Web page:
Author(s): Yamamoto T, Nakai K, Matsumura A
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Abstract Boron neutron capture therapy (BNCT) theoretically allows the preferential destruction of tumor cells while sparing the normal tissue, even if the cells have microscopically spread to the surrounding normal brain. The tumor cell-selective irradiation used in this method is dependent on the nuclear reaction between the stable isotope of boron ((10)B) and thermal neutrons, which release alpha and (7)Li particles within a limited path length (-9 microm) through the boron neutron capture reaction, (10)B(n,alpha)(7)Li. Recent clinical studies of BNCT have focused on high-grade glioma and cutaneous melanoma; however, cerebral metastasis of melanoma, anaplastic meningioma, head and neck tumor, and lung and liver metastasis have been investigated as potential candidates for BNCT. To date, more than 350 high-grade gliomas have been treated in BNCT facilities worldwide. Current clinical BNCT trials for glioblastoma (GBM) have used the epithermal beam at a medically optimized research reactor, and p-dihydroxyboryl-phenylalanine (BPA) and/or sulfhydryl borane Na(2)B(12)H(11)SH (BSH) as the boron delivery agent(s). The results from these rather small phase I/II trials for GBM appear to be encouraging, but prospective randomized clinical trials will be needed to confirm the efficacy of this theoretically promising modality. Improved tumor-targeting boron compounds and optimized administration methods, improved boron drug delivery systems, development of a hospital-based neutron source, and/or other combination modalities will enhance the therapeutic effectiveness of BNCT in the future.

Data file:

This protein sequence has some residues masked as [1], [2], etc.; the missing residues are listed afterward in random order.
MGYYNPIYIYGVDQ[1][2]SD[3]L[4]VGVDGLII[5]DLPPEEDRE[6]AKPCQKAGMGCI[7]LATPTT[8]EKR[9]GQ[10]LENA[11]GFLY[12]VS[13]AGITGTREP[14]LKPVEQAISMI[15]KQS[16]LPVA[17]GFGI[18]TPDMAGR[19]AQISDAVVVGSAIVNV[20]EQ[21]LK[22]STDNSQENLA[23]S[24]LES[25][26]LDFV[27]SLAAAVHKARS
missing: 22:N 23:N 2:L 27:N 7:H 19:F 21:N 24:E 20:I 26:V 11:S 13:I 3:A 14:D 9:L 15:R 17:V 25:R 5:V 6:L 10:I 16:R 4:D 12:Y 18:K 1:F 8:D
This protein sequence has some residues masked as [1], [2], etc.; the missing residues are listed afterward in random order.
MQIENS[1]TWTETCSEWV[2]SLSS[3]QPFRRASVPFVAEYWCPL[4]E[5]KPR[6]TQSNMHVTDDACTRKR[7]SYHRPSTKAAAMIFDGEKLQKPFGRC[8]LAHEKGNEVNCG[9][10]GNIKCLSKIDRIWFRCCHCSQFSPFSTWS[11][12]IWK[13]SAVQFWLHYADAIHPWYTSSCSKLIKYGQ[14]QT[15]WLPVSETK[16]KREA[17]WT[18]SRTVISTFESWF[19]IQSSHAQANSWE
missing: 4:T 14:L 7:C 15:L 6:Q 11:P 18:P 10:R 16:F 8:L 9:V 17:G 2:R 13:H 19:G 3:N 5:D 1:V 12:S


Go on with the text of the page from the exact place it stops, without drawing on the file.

This article was published in Cancer Lett
and referenced in Journal of Addiction Research & Therapy